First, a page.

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The 5-year relative survival of adults diagnosed with acute myeloid leukaemia (AML) was less than 10% during the 1970s and 1980s in England. This population-based study estimated the 5-year relative survival and 'cure' for 48 380 adult patients diagnosed with AML in England during 1971-2006. Relative survival and cure mixture models were used to produce estimates of 5-year relative survival and the percentage 'cured'. 'Cure' was defined as the proportion of a group of survivors for whom there is no excess mortality compared with the general population. The 5-year relative survival and the percentage 'cured' increased for patients aged under 70 years at diagnosis during 1971-2006, but advancing age was associated with poorer outcome. During the study period a dramatic increase in 5-year relative survival occurred in those aged 15-24 years, from 7% to 53%. The percentage 'cured' was less than 10% for all ages in 1975, but increased to 45% for those aged 15-24 years in 2000. Cure could not be estimated for patients over 70 years, because survival was consistently low (<5%). The long-term outcome of patients with AML has improved substantially, particularly in younger patients. The potential exists for further increasing levels of 'cure'.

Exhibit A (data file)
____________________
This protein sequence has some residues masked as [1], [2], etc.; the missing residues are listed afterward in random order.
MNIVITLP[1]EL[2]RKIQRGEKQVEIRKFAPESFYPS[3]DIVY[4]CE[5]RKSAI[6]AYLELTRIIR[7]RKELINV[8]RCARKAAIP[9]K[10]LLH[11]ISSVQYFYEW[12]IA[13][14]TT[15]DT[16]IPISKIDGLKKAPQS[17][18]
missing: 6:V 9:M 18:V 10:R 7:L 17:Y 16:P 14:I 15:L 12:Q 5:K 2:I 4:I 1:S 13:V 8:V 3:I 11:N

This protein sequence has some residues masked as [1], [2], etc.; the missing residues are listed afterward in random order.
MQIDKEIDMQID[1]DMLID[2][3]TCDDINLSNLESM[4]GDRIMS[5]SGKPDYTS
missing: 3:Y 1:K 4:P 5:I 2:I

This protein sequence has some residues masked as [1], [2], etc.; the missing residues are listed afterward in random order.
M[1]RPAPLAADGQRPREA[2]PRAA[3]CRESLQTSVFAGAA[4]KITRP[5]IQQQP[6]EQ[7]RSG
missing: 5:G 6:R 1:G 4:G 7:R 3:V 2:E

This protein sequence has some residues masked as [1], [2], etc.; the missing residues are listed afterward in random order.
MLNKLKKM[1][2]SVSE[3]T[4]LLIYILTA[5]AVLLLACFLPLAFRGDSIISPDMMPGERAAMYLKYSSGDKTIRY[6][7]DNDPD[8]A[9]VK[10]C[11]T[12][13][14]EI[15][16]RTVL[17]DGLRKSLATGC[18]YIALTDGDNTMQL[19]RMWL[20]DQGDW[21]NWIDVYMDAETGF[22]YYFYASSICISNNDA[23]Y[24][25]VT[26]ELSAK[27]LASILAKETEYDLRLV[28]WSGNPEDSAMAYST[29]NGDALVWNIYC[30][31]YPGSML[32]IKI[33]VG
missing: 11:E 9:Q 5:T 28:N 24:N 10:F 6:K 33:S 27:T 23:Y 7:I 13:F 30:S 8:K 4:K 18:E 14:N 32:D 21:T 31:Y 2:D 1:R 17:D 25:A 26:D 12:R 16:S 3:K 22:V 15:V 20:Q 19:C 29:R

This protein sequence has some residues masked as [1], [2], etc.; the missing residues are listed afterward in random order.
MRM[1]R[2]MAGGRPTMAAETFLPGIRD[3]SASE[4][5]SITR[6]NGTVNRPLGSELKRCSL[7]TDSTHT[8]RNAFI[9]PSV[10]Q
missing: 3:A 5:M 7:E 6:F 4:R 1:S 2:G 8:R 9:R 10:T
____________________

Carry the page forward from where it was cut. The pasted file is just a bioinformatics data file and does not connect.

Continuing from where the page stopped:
Original publication

DOI

10.1111/bjh.12425

Type

Journal article

Journal

British journal of haematology

Publication Date

08/2013

Volume

162

Pages

509 - 516

Addresses

Cancer Research UK Cancer Survival Group, London School of Hygiene and Tropical Medicine, London, UK. anjali.shah@npeu.ox.ac.uk

Keywords

Humans, Treatment Outcome, Remission Induction, Registries, Mortality, Survival Rate, Retrospective Studies, Adolescent, Adult, Aged, Aged, 80 and over, Middle Aged, England, Female, Male, Leukemia, Myeloid, Acute, Young Adult